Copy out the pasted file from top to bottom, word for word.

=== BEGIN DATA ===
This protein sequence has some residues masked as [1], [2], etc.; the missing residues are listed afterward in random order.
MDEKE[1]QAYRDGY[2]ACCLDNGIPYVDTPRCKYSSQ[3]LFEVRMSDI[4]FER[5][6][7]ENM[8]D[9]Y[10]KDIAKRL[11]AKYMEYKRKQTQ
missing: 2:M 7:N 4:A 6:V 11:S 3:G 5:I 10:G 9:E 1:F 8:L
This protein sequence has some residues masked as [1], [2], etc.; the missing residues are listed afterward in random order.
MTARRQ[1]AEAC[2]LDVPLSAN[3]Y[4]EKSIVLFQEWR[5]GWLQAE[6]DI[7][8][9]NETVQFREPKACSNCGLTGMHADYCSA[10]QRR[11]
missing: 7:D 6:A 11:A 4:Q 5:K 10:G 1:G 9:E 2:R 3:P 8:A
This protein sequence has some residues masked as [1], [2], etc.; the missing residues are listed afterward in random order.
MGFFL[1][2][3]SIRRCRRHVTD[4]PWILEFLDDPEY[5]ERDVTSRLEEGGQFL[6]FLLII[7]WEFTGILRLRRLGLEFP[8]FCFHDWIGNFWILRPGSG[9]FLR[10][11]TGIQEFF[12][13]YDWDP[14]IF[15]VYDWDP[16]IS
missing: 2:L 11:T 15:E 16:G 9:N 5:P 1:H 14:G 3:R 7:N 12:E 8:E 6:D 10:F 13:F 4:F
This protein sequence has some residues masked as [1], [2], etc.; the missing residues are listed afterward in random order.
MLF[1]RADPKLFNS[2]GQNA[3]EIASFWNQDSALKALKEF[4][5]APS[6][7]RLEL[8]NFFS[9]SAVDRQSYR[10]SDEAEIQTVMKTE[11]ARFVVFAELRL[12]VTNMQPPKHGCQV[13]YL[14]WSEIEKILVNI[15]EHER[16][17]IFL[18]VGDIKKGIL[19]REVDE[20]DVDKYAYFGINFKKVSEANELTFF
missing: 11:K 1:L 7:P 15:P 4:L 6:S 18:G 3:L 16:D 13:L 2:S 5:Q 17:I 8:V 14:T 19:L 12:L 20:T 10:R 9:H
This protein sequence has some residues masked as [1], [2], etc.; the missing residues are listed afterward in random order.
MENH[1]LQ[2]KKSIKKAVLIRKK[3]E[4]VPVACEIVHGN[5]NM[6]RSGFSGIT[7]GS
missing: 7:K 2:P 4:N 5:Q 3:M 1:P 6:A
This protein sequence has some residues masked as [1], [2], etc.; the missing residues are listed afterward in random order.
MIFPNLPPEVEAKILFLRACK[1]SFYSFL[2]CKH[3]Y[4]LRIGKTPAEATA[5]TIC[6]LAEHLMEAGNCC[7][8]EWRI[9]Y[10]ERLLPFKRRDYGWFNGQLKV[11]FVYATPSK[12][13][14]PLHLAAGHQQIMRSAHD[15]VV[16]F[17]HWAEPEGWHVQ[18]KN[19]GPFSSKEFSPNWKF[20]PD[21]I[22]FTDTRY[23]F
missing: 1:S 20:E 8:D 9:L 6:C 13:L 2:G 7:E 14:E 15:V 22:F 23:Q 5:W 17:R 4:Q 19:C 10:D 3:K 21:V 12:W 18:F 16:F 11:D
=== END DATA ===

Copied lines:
This protein sequence has some residues masked as [1], [2], etc.; the missing residues are listed afterward in random order.
MDEKE[1]QAYRDGY[2]ACCLDNGIPYVDTPRCKYSSQ[3]LFEVRMSDI[4]FER[5][6][7]ENM[8]D[9]Y[10]KDIAKRL[11]AKYMEYKRKQTQ
missing: 2:M 7:N 4:A 6:V 11:S 3:G 5:I 10:G 9:E 1:F 8:L
This protein sequence has some residues masked as [1], [2], etc.; the missing residues are listed afterward in random order.
MTARRQ[1]AEAC[2]LDVPLSAN[3]Y[4]EKSIVLFQEWR[5]GWLQAE[6]DI[7][8][9]NETVQFREPKACSNCGLTGMHADYCSA[10]QRR[11]
missing: 7:D 6:A 11:A 4:Q 5:K 10:G 1:G 9:E 2:R 3:P 8:A
This protein sequence has some residues masked as [1], [2], etc.; the missing residues are listed afterward in random order.
MGFFL[1][2][3]SIRRCRRHVTD[4]PWILEFLDDPEY[5]ERDVTSRLEEGGQFL[6]FLLII[7]WEFTGILRLRRLGLEFP[8]FCFHDWIGNFWILRPGSG[9]FLR[10][11]TGIQEFF[12][13]YDWDP[14]IF[15]VYDWDP[16]IS
missing: 2:L 11:T 15:E 16:G 9:N 5:P 1:H 14:G 3:R 7:N 12:E 8:E 6:D 10:F 13:F 4:F
This protein sequence has some residues masked as [1], [2], etc.; the missing residues are listed afterward in random order.
MLF[1]RADPKLFNS[2]GQNA[3]EIASFWNQDSALKALKEF[4][5]APS[6][7]RLEL[8]NFFS[9]SAVDRQSYR[10]SDEAEIQTVMKTE[11]ARFVVFAELRL[12]VTNMQPPKHGCQV[13]YL[14]WSEIEKILVNI[15]EHER[16][17]IFL[18]VGDIKKGIL[19]REVDE[20]DVDKYAYFGINFKKVSEANELTFF
missing: 11:K 1:L 7:P 15:P 4:L 6:S 18:G 3:L 16:D 13:L 2:S 5:Q 17:I 8:V 14:T 19:L 12:L 20:T 10:R 9:H
This protein sequence has some residues masked as [1], [2], etc.; the missing residues are listed afterward in random order.
MENH[1]LQ[2]KKSIKKAVLIRKK[3]E[4]VPVACEIVHGN[5]NM[6]RSGFSGIT[7]GS
missing: 7:K 2:P 4:N 5:Q 3:M 1:P 6:A
This protein sequence has some residues masked as [1], [2], etc.; the missing residues are listed afterward in random order.
MIFPNLPPEVEAKILFLRACK[1]SFYSFL[2]CKH[3]Y[4]LRIGKTPAEATA[5]TIC[6]LAEHLMEAGNCC[7][8]EWRI[9]Y[10]ERLLPFKRRDYGWFNGQLKV[11]FVYATPSK[12][13][14]PLHLAAGHQQIMRSAHD[15]VV[16]F[17]HWAEPEGWHVQ[18]KN[19]GPFSSKEFSPNWKF[20]PD[21]I[22]FTDTRY[23]F
missing: 1:S 20:E 8:D 9:L 6:C 13:L 2:G 7:E 14:E 15:V 22:F 23:Q 5:W 17:R 4:Q 19:C 10:D 3:K 21:V 12:W 18:F 16:F 11:D